So the wrist is not merely wrapped; it’s clenched. Now, fists can clench; and muscles can clench—a tightening that, in the hand, produces a clenched fist and in the face a clenched jaw. But can wrists actually clench, even if the muscles in the wrist are clenched? Clench: “to clinch [meaning, in one sense, ‘to hold fast or firmly’].” “Clinch” is a transitive verb, which means you have to clinch something, just as in this usage the wrist would have to clench something. “Clench” can also mean “to hold fast, clutch.” Again, the clencher needs an object. And it can mean “to set or hold tightly,” as clenched teeth: the clencher clenched.

Well, of course the verb has an object—or. more correctly, at least something to clench—way back there before the prepositions and relative pronouns: the island of Cyprus. The clenching is what makes the grasp.

But what held the island of Cyprus—what clenched, or clenched on, it? That wrist. I think there are limits to how far closed a wrist can actually bend, but the island of Cyprus is pretty big. On the other hand (sorry!), I doubt someone could securely hold the whole island just by wrapping his wrist around part of it: a rock, for instance, or a sapling.

Even if the wrist is clenching “with strength and fortitude,” it has its limits.

This sentence is definitely one place where less would be more. “The island of Cyprus was firmly in his control.” Why not?

I wept to myself, “She can’t stop!”

Quietly I ran lines through many words and changed one: “He had the island of Cyprus in his grasp.” And in the margin I wrote “overwritten.” She never asked me what I meant. I hope she knew, because this kind of overwrought prose will never impress her readers as she so clearly wants to impress them.

The basic picture is just wrong, comically wrong. Embellish it as she will, it will just make them laugh.

“King Lear remorses…”

First of all, Happy Birthday, William Shakespeare. You changed my life!

And now…

One of Shakespeare’s most far-reaching contributions to the English-speaking world was the vigorous stretching of the language. At least as far as written English goes, we can attribute to him numerous coinages and repurposings (although we cannot blame him for the verb “to repurpose”!) that enlarged the lexicon and made it more supple. Working with nuanced ideas by way of fresh images within the constraints of iambic pentameter is bound to stimulate verbal creativity. We can’t know how many of the words he introduced or used in new ways were already current in the spoken language, but the level of sophistication in his usage suggests that he was the prime mover at least most of the time.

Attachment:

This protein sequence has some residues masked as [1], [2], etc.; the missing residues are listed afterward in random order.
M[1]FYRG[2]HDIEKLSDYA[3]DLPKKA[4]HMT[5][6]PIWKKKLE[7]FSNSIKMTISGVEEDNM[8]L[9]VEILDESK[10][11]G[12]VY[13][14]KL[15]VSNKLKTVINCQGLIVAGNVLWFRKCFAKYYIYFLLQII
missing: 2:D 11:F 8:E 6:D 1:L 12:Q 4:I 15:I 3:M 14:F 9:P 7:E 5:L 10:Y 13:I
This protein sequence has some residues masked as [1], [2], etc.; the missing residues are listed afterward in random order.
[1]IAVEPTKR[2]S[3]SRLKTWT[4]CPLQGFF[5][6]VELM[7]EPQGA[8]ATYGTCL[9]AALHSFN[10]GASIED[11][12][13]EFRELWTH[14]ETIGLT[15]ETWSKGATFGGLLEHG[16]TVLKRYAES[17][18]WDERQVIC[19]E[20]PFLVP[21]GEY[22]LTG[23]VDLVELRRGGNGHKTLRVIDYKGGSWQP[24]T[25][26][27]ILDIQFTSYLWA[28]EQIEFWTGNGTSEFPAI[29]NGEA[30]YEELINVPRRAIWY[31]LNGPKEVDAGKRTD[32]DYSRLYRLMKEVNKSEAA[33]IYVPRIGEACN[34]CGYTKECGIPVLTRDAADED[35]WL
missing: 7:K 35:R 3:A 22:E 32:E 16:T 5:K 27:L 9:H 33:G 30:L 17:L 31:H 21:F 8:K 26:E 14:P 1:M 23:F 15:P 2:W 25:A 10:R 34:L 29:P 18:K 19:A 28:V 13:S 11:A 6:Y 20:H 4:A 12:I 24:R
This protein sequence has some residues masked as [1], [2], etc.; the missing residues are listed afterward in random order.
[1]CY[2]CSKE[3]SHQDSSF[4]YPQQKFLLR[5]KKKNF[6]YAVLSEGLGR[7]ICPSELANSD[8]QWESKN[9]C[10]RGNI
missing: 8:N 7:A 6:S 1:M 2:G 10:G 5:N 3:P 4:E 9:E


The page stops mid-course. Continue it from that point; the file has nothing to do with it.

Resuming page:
So, to celebrate, I offer a verbal repurposing by one of my students.

It lacks true Shakespearean felicity, at least on the surface. Maybe beneath the surface, though?

“Remorse” is, as almost all of us know, a noun. It is not a verb. It comes from Latin via Middle French and then Middle English, and at base it means “the act of biting again.” Webster’s says when we use it we mean “a gnawing distress arising from a sense of guilt for past wrongs.”

It’s certainly true that Lear eventually does feel remorse: for valuing the wrong daughters at their word; for abnegating his humanity before abdicating his throne; for being stupid. His “remorse” seems particularly apt when we recall that he himself expressed his disappointment in his daughters as a kind of biting: “sharper than a serpent’s tooth,” he styled it, “to have a thankless child.” Two thankless children = two bites. Regan bites; Goneril bites again. King Lear has remorse.

For my student, though, Lear’s guilt is not a thing but a process: King Lear remorses. But in that structure, considering the word’s origins, wouldn’t we have to interpret the statement to mean that LEAR bites again? He doesn’t experience a thing, a re-biting; he bites.

This is not how my student used it; she wrote that he remorses over how badly things have turned out.

But if we do a little speculating, we might be able to make things come out right, after all:

Perhaps like Othello, Lear bites his own “nether lip.” Othello does it in anger (and possibly in frustration and anguish), and in fact the same phrase is used by other, later, writers to denote the same act and motive. (I have always liked this gesture, so suggestive of self-devouring—and Prof. Steve Cohen of Central Connecticut State University demonstrates with great clarity and persuasion the presence of a substantial pattern of images of devouring in Othello, in an article the draft of which he was kind enough to share with me a couple of months ago.) If Lear follows suit as he fumes over the consequences of his folly, we might very well say that he “remorses”!